The purpose of Acoustic Doors is to provide sound insulation to protect your employees, visitors and other general members of the public from potential noise pollution.
Acoustic doors and soundproof doors are used in a variety of organisations, including commercial, industrial and public companies. These include:
Acoustic doors can be purchased to suit a range of door types and sizes, depending on the needs of your construction project. For example, your acoustic doors can be designed as:
All door types can be manufactured and installed with the required accessories and hardware, including frames, hinges, acoustic seals, handles and closing/locking mechanisms, as well as additional needs like peep holes or viewing windows.
To easily understand how soundproof doors work, it’s best to first examine how the transmission of sound itself works.
Sound is a vibration that spreads as an audible mechanical wave through a medium such as water or air. Sound waves vibrate at different frequencies and are measures in cycles per second – or ‘hertz’.
Humans can hear sound waves with frequencies between about 20 Hz and 20 kHz – sound that is above 20 kHz is ultrasound and below 20 Hz is infrasound.
The “loudness” of sound is by no means an absolute term, there are many other factors which impact how loud we perceive a sound. However, volume is a measure of the vibrations in the medium through which the sound is travelling (air, usually). The stronger the vibrations, the higher the volume. A soundproof door works by simply reducing the sound which can pass through it. How this is achieved though, isn’t quite so simple.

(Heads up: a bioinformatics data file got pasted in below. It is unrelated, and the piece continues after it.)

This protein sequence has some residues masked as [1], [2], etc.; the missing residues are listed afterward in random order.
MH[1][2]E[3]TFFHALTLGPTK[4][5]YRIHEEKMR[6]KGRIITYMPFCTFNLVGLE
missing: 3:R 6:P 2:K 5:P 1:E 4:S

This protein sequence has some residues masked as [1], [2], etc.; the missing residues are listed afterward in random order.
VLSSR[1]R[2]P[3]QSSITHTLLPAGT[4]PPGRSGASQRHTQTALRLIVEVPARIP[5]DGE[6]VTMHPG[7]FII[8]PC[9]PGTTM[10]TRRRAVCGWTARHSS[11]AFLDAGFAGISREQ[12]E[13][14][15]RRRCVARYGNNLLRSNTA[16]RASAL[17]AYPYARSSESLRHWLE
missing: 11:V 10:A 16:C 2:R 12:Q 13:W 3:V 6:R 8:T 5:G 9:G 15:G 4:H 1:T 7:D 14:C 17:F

Any kind of door works as a sound barrier in some respect. However, sound waves will still manage to make their way past a standard door unless further preventative measures are taken. These measures include sound insulation and sound absorption.
Sound insulation refers to the process of putting up an acoustic barrier. The greater the mass of the insulation material per unit area of a door, the more soundproof it will be. This is why materials like concrete are such great insulation. However, concrete isn’t very practical for use in acoustic doors. Rather, a double-leaf partition – two sections separated by an air gap filled with a sound absorber – is far more feasible.
Another problem with a material like concrete is its reflective qualities. This is where sound absorption comes into play. Sound absorption describes the ability of materials to restrict the reflection of sound. The higher the absorption, the less reflection.
If you decide to go ahead with an acoustic door set for your building or venue, there are several things you will need to determine. These will help you decide what type of door to select. As a general guide, you should consider: